CHIPMAKER Intel will fab field programmable gate array (FPGA) chips for Altera on its upcoming 14nm process node.
Intel's fab foundry experiment has been viewed by many as a sideshow, with the firm having said that it wouldn't make chips for other firms that compete in the same markets it does. However Intel has announced its first deal with an established chip designer, with Altera tapping Intel's upcoming 14nm process node for its FPGA chips.
Altera is one of the biggest names in the FPGA market and its products end up in high performance computing (HPC) clusters. Now Altera has said that it will be the only FPGA vendor with access to Intel's 14nm node, strongly suggesting that the two firms have signed an exclusive deal ensuring that other FPGA designers such as Xilinx will have to continue to either invest in chip manufacturing capacity or rely on foundris such as TSMC or Globalfoundries to keep up with Altera.
Intel COO Brian Krzanich said, "We look forward to collaborating with Altera on manufacturing leading-edge FPGAs, leveraging Intel's leadership in process technology. Next-generation products from Altera require the highest performance and most power-efficient technology available, and Intel is well positioned to provide the most advanced offerings."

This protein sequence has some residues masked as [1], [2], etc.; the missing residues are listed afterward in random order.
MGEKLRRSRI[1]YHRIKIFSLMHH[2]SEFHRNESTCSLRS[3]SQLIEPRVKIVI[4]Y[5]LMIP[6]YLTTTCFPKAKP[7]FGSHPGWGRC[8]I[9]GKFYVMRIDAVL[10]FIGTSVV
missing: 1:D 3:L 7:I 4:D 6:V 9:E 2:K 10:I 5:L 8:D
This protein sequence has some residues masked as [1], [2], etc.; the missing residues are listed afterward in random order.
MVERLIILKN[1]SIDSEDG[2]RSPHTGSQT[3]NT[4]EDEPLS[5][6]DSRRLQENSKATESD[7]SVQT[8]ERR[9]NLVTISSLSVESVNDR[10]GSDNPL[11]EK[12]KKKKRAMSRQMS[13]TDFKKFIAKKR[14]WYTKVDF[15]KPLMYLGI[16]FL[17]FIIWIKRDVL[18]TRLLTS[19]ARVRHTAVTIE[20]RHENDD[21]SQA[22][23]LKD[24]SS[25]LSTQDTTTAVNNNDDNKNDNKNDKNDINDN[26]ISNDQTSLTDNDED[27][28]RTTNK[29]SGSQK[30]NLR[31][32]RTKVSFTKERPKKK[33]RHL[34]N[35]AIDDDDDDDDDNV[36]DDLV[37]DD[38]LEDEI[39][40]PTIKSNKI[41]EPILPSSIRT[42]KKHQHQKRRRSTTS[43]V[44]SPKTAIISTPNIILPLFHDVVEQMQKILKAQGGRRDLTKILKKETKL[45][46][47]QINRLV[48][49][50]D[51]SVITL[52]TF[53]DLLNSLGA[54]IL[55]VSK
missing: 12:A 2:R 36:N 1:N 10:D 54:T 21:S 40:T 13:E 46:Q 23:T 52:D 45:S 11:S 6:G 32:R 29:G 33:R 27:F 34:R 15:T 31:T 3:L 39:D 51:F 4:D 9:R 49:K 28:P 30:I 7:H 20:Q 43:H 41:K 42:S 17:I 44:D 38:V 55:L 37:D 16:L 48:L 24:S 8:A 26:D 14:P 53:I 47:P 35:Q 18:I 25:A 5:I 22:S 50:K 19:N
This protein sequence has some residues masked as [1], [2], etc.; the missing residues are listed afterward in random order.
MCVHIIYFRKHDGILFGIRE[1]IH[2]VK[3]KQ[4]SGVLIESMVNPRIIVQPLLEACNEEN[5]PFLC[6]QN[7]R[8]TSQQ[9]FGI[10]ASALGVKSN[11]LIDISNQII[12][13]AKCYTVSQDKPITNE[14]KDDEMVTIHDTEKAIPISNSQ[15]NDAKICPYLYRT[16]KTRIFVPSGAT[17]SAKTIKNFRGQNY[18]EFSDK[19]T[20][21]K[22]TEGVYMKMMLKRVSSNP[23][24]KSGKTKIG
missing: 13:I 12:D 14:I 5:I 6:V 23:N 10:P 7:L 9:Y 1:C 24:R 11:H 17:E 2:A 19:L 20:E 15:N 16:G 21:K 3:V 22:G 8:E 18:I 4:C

While Altera's use of Intel's upcoming 14nm process node makes it an important new customer for the chipmaker, Intel's deal with Cisco is far more important, as FPGAs remain niche products while Cisco is pushing ahead with servers and is still the biggest player in the network infrastructure equipment market. Nevertheless, it is starting to look like Intel is taking its fab foundry business seriously as it tries to calm Wall Street's worries over the huge investment in manufacturing it will need to make to continue to remain competitive against the many ARM processor vendors. µ
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Did we say cuts off? We meant traps them inside their own home